あなたの全人生がたった1つの骨董品の棚にまで切り詰められるとしたら、どんな思い出を安置するだろうか? 人生とは複雑なものかもしれない。だが最後には、マークの言葉に耳を傾ければ、人生とは単純なものなのだ。

(鬼澤忍訳『シンプリシティの法則』asin:4492556079 100頁)


 Every day some of the smartest young people in the world come to see me in my office at MIT. Although officially I am their teacher, I find that I am often their student. For instance, I remember a student named Marc who volunteered in shelters for poor people at the end of their lives. Even though he came from a well-heeled family and could easily tuen his back on the impoverished, Marc said he always felt compelled to help others in need. He told me how while working at the shelters, he noticed that each patient had a single shelf by their bed that held the total sum of their worldly belongings. Seeing this situation made him silently ask, "What are the few precious things that you can afford to keep at the end of your life when you already have so little?" A ring, a photograph, or another small memento was what he consistently found. Marc poignantly surmised that memories are all that matter in the end.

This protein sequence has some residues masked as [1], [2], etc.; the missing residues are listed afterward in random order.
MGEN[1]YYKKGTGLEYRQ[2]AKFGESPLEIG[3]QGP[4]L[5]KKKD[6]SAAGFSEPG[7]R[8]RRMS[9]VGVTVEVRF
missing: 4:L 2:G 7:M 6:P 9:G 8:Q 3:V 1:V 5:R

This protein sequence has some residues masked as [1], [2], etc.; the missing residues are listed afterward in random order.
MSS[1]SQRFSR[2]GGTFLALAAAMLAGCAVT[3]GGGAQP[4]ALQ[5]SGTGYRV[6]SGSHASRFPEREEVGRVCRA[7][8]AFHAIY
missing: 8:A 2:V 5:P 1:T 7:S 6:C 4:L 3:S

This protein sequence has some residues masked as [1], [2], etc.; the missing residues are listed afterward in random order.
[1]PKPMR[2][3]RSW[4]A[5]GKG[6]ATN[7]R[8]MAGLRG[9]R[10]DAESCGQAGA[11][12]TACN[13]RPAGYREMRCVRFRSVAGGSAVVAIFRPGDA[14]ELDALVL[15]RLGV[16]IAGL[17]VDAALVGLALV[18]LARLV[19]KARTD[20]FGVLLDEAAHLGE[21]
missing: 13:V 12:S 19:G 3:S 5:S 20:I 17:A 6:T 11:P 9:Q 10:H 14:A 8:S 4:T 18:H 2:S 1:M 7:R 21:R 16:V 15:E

When your entire life is reduced to a single shelf of curios, what memories might you enshrine? Life may be complex, but in the end, life is simple if you listen to Marc.

(John Maeda,The Laws of Simplicity, asin:0262134721 p.100)